We have been called luddites.
We have been slated.
We have been accused of making “emotive statements”.
We have been seen by some people as an irritant, a nuisance worthy only of being patronisingly and contemptuously dismissed.
We have been seen by others as a bunch of nerdy techies making a fuss over nothing who should get out, get a life, a girlfriend and join the real world.
Some of us have been threatened for simply copying information which is already available online, publicly and for free.
Well now it’s time for those people to get their heads out of wherever they have them stuffed and start taking us seriously. That includes Neil Berkett of Virgin Media, Charles Dunstone of Carphone Warehouse, the entire board of BT and everyone at the Information Commissioner’s Office.
Today the European Commission made the following announcement:
The Commission has opened an infringement proceeding against the United Kingdom after a series of complaints by UK internet users, and extensive communication of the Commission with UK authorities, about the use of a behavioural advertising technology known as ‘Phorm’ by internet service providers. The proceeding addresses several problems with the UK’s implementation of EU ePrivacy and personal data protection rules, under which EU countries must ensure, among other things, the confidentiality of communications by prohibiting interception and surveillance without the user’s consent. These problems emerged during the Commission’s inquiry into the UK authorities’ action in response to complaints from internet users concerning Phorm.
What that means in simple language is that the European Commission is taking legal action against the UK “government” for its failure to properly investigate the secret testing of Phorm’s technology by BT.
You can read the full text of the Commission’s announcement at The Register’s report. Then head on over to NoDPI to read Alexander Hanff’s reaction to this news. For those of you who don’t know, Alex has been at the forefront of the campaign against the use of DPI technology. Here’s a snippet of Alex’s post, the whole of which I agree with wholeheartedly:
This is fantastic news and after 14 months of campaigning it is rewarding to see that at last the public lobby has come through. It was done without millions of pounds of budget; it was done without expensive PR teams and legal hammers; and it was done with a level of determination by the general public which is hard to match.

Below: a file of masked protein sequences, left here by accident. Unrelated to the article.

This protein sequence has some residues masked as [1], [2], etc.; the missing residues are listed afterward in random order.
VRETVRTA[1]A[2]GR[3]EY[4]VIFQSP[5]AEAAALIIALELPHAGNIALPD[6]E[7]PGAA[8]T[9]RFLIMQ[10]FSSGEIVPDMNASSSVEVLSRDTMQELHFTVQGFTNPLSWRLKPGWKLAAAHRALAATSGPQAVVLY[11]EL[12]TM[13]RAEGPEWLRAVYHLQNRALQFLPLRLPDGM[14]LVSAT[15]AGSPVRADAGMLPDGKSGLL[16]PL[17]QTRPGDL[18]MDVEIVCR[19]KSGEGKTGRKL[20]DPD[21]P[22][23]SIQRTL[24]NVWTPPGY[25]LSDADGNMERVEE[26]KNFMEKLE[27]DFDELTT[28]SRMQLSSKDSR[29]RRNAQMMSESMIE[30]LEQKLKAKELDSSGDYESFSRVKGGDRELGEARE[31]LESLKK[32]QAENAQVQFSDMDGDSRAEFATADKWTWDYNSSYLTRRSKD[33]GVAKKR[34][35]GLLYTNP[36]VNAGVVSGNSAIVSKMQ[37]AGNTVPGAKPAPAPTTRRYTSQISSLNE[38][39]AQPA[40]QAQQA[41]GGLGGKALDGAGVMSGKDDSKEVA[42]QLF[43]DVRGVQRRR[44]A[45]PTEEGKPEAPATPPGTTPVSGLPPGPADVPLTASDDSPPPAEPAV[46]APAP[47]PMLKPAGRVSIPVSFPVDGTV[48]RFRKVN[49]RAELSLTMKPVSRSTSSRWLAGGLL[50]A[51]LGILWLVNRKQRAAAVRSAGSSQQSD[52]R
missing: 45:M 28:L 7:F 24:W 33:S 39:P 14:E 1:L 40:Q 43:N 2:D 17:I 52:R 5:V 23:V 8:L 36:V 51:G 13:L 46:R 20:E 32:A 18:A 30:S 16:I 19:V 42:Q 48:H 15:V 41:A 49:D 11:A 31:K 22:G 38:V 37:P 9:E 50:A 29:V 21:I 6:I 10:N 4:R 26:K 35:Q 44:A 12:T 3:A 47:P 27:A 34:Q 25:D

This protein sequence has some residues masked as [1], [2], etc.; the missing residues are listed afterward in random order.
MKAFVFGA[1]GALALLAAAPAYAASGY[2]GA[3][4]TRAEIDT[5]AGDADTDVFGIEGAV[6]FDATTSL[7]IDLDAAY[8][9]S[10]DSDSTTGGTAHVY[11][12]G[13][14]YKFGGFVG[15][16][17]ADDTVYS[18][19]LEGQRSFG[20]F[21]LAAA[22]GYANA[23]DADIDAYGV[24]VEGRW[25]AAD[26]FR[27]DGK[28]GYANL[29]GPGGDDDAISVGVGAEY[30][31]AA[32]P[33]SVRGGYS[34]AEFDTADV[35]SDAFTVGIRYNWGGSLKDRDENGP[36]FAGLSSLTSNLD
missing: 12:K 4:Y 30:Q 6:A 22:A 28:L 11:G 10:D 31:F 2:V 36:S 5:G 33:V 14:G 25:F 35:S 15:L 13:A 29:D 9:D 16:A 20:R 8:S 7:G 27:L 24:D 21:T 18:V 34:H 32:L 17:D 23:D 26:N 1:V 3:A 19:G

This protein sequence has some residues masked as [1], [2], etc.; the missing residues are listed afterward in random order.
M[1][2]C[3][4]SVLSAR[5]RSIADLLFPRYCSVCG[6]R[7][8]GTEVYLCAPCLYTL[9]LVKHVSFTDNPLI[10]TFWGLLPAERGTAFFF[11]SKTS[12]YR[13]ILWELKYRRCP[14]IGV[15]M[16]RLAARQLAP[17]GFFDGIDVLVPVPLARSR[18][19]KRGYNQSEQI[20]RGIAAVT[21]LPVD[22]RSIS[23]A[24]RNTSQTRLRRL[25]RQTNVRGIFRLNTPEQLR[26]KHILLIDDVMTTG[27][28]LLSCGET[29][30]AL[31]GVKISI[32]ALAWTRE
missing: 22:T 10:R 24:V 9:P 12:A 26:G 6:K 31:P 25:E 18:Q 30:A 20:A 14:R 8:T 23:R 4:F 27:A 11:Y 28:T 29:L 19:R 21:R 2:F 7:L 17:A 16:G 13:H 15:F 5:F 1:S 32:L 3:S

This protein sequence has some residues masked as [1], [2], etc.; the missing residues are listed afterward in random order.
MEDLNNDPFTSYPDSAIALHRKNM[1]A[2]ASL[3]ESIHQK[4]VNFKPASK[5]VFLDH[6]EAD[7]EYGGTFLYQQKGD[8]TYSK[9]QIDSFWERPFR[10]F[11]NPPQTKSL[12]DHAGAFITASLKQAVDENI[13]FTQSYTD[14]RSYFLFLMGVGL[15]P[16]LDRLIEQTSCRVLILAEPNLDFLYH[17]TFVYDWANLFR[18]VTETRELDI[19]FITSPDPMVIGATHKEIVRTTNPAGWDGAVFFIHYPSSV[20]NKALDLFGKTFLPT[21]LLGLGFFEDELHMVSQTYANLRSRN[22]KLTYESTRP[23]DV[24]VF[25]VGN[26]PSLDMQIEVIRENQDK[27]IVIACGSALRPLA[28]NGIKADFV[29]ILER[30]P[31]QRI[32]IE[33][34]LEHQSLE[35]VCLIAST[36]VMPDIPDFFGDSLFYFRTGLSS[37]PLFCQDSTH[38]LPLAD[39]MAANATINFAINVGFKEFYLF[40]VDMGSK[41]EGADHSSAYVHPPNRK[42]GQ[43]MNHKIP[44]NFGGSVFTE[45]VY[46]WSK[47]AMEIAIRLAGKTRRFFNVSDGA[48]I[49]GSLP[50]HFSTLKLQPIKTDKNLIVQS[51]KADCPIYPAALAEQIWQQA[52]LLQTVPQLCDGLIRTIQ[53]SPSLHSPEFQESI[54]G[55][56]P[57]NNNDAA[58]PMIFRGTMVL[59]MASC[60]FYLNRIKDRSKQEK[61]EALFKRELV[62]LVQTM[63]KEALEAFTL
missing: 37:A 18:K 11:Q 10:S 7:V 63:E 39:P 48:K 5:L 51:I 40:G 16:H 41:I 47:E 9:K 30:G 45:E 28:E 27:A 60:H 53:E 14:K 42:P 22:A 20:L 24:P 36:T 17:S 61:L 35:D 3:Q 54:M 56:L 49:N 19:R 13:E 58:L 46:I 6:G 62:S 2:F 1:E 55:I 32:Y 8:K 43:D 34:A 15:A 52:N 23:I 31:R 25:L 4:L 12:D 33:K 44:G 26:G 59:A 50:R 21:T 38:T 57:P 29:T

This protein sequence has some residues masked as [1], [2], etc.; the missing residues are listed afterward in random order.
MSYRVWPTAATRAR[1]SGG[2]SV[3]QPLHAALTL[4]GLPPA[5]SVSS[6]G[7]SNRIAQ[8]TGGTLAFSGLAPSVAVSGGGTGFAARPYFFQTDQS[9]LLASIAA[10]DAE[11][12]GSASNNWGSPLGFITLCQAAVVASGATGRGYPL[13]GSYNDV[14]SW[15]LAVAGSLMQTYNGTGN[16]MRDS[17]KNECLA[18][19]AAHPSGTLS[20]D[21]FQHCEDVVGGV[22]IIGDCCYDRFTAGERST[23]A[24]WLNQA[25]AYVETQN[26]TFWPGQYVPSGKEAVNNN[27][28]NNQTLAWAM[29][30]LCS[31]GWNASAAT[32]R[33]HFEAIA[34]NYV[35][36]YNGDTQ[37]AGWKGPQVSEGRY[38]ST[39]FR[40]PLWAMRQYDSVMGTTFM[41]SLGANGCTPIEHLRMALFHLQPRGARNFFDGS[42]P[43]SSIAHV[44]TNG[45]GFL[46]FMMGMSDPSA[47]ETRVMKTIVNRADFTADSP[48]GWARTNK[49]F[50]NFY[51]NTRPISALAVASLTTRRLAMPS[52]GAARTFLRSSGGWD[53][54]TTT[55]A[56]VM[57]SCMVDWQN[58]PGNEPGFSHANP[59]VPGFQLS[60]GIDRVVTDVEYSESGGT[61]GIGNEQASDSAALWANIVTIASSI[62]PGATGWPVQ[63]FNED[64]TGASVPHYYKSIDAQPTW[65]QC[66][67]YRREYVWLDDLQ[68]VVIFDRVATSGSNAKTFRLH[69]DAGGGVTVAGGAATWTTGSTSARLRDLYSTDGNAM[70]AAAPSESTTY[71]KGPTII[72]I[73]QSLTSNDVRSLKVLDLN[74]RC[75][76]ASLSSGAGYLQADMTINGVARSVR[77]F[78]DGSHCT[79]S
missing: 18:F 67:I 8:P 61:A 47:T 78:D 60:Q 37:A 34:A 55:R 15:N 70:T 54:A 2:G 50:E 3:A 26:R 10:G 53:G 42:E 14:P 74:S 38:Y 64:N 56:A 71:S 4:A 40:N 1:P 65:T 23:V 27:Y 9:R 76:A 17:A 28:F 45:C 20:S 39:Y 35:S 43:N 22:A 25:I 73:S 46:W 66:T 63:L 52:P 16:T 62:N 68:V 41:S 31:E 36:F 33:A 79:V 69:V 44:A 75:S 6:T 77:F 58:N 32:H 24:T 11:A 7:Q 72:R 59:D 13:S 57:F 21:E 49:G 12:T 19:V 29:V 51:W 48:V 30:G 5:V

I have written at some length about Phorm here on VFPJ. After my initial response to Phorm’s PR on April 11th 2008 I have not heard any further response from them. I have challenged Phorm openly to publish whatever legal opinion they have confirming Webwise’s legality. It can’t be that difficult if Phorm do have such opinion from an eminent legal professional. Nothing has been forthcoming from them.
Even today, in responding to The Register’s report…
Phorm returned our call via email just after 4pm. It sought to soothe investors, saying it does not expect the Commission’s action to have any impact on its plans. It did not address the legal status of its previous secret trials.
So, to Kent Ertugrul, Phorm Chairman I offer this message:
I and others have been writing about Phorm for over a year. I was there at the Open Meeting in 2008 where you completely failed to offer any counter argument to the contentions of Dr Richard Clayton and Alexander Hanff. There is video footage online showing those presentations. Which does make me wonder where the “official footage” is, almost a year on from that meeting.
I’ve asked you here and in other forums to make public the legal opinion you have which argues against Dr Clayton and Alexander Hanff. This isn’t about emotive language, it is about legality. Legality is fact. Not an emotive issue.
Legality is not an issue you can think “Oh well, it doesn’t matter” and ignore it. Any law student will tell you that ignorance is no excuse in the eyes of the law. It is one of the first things you learn in a law class! Until I see a verifiable legal opinion to the contrary (a QC opinion will do, with full name, address and references so I can verify it) I will consider Phorm’s Webwise product as it stands an illegal invasion of privacy.
The European Commission has considered our arguments and is convinced that there is a case to answer. This is only the beginning. We will continue to campaign, to inform the European Commission, MPs, MEPs and everyone we know with some degree of influence that we believe what Phorm and Webwise stand for is illegal.
It’s a bit sad that the European Commission should have to take the UK “government” to task for its failure to address this issue properly. As ever, the comments page following The Register’s reports makes interesting reading. I would draw your attention to the comment “I dispute Mr. Kent Ertugrul’s assertion that BERR approved Phorm because..” in particular. It rather points back to my original challenge.
Commissioner Vivian Reding clearly believes there is a case to investigate and hard questions to answer. It is a savage indictment of the UK “government” that they have not already acted to protect the privacy rights of UK citizens. Take note Stephen Pound MP – your “government” has failed and is now being held accountable by Europe.